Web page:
The Transition of Singapore Hawker Signages
I spent close to two months surveying and studying hawker signages in Singapore.
Hawker centres have been around since the 1970s. They house a variety of food and delicacies from different ethnic groups. It is also a place to gather to chat and bond over a meal. The first hawker centre — Yung Sheng Food Centre was opened in July 1972. This hawker centre was known as the “60 Stalls” (六十档) because of the 60 stalls it had. Hawker centres have hence become an essential part of every Singaporean’s life.
Hawker centre signages have been one of the most intriguing yet undiscovered areas of study from a design perspective. There are different types of signages available in Singapore’s hawkers, each carrying different designs or similar typography. The key factor here is that majority of them use bilingual signages.
Signage is not just merely a decorative notice board, it is capable to influence the effectiveness of the message and that means bringing patrons into the space which is a signage’s existential purpose. (Quoted from Hawker Gawking in Singapore by Yeoh, 2014)
The Three Generation of Signages
Over the span of two months, I went down to a few hawker centres, dug through digital archives and newspapers. From there, I further analyzed the signages based on four factors — Font size comparison between languages; Typeface choices; Hierarchy of the languages; Colours used; Language used. The signages can be classified to three generations.
From the hundred photos collected from the 5 hawker centres, I identified a series of patterns that were prominent among them. The signages are generally classified into three generations. This is not the official term to define them but it is my observation from comparing the older signages to the newest.
First Generation (1970s-90s, can be occasionally seen now)
Easily identifiable by the pure usage of typography with no images of food. It is normally set against a white background with red/blue text for different languages. There is an occasional use of illustrations to show what they are selling.
Second Generation (2000s-Current)
The second generation of signages are identifiable by the mixed usage of food images and bilingual typography. The background now involves more colours such as green, yellow and red. The most common form of signages in this generation is the use of a single food image alongside the shop name. Around the 2000s, another wave of signages was developed. This semi-new signage can be seen with the addition of awards and recognitions given by television variety shows and food blogger reviews. It is often mixed with their food photos and shop names, resulting in a clustered signage.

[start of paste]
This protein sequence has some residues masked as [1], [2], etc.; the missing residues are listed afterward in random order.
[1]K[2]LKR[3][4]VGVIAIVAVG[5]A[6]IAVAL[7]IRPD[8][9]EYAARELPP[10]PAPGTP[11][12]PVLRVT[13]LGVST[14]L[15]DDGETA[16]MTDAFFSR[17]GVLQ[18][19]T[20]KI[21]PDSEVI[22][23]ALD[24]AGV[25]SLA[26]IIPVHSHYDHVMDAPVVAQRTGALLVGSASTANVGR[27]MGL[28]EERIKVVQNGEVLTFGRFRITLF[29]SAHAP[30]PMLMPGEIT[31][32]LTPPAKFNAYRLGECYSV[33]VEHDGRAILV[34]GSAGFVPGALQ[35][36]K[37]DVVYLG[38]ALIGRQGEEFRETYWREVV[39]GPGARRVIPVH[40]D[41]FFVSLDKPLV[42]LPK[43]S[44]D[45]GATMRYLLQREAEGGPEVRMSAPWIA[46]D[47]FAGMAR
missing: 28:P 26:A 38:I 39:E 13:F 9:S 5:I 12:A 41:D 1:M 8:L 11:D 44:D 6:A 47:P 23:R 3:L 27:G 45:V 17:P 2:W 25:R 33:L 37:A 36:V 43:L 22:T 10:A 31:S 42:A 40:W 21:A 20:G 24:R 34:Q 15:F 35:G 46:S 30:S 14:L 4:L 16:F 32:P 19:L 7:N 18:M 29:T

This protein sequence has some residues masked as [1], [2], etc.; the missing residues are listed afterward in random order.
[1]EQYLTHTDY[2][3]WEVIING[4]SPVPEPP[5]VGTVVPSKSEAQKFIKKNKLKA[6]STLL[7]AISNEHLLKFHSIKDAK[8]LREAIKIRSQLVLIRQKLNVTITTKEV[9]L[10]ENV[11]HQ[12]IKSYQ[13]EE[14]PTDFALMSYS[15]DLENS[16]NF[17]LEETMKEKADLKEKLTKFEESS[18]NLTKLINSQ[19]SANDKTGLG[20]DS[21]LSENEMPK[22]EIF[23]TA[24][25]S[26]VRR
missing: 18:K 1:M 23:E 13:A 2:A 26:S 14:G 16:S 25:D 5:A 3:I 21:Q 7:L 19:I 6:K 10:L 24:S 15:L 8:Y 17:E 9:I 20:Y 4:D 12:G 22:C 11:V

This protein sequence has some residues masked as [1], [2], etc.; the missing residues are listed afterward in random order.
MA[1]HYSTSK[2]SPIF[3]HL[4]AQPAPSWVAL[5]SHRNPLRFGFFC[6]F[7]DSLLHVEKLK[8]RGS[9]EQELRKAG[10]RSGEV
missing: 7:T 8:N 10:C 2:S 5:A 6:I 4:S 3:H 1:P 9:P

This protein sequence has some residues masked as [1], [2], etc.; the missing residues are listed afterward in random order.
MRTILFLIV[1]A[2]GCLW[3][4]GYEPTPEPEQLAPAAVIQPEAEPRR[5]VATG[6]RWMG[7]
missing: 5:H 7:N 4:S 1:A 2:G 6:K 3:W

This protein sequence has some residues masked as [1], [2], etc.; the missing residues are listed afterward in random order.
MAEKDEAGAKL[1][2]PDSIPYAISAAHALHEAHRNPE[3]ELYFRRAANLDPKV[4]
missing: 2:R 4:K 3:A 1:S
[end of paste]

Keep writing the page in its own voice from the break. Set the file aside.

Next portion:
Third Generation (2010-Current)
The third generation of hawker signages are identifiable by the distinct look of minimalism and custom typefaces for their shop name. It often involves the use of design principles such as fonts sharing the same characteristics to achieve visual harmony. In addition, they tend to only use their shop name as the main logo. They do not show any photos of their food or the awards earned on the signage unless it is with a sticker pasted over. It is somewhat similar to the first generation of signages.
The Value of a Hawker Stall
The main factor we are seeing the transition in the design ultimately comes from the shift of value as to what a hawker stall represents.
Feeding the Family
The goal at that point of time was simple — start a business to feed my family. Signage was simply a way for customers to know who they are buying from. The transition from roadside hawkers to indoor hawker centres no doubt requires them to set up a proper stall with a proper name. The signage became a need for their business.
Supplement the Business with Extra Value
Some decades later, the stall owners changed and so did the signages. In the early 2000s, with the popularisation of photography, signages with photographed food started to appear. The signages became an imagery board for customers to view from far and know what they store offers. This is almost similar to what a restaurant offers — a menu with pricing listed.
Adding the awards and recognition to signages also became a popular practice as the media created hype for stalls that offer great food. It can also be speculated that the cost of creating such signages are decreasing as more shops are capable to produce the making of large signages. Thus, every stall owner seeks to add value on top of what they currently have to offer.
Hawker as a Branded Business
With the rise of young hawkerpreneurs (a term given to younger hawker owners to raise the likeness of the career), we began to see a group of owners who take consideration into how their stall is presented and known. Hawker stalls are now becoming more like a branded business. From branded cutleries, social media, and signages, younger owners value aesthetics as much as the food they produce. This is also to attract younger audiences who are drawn to the ‘Instagram culture’ where everything needs to look nice and aesthetically pleasing.
The Transition Doesn’t Stop
Hawker signages have evolved multiple times through the decades, no doubt these decisions were made according to the social progression. Will hawker centres be a place for nicely design stalls? Will it still be a place with vernacular signages? Will this change the perspective of how Singaporeans view a hawker centre?
At the time of writing, it’s Singapore’s 55th birthday! Happy National Day Singapore! My favourite place to be :)
I write about Chinese and bilingual design in Singapore. Writing is not my forte, and I am actively seeking all kinds of constructive comments. Feel free to PM your feedback to firstname.lastname@example.org. Otherwise, I am also happy to chat with you about Chinese/bilingual design in general!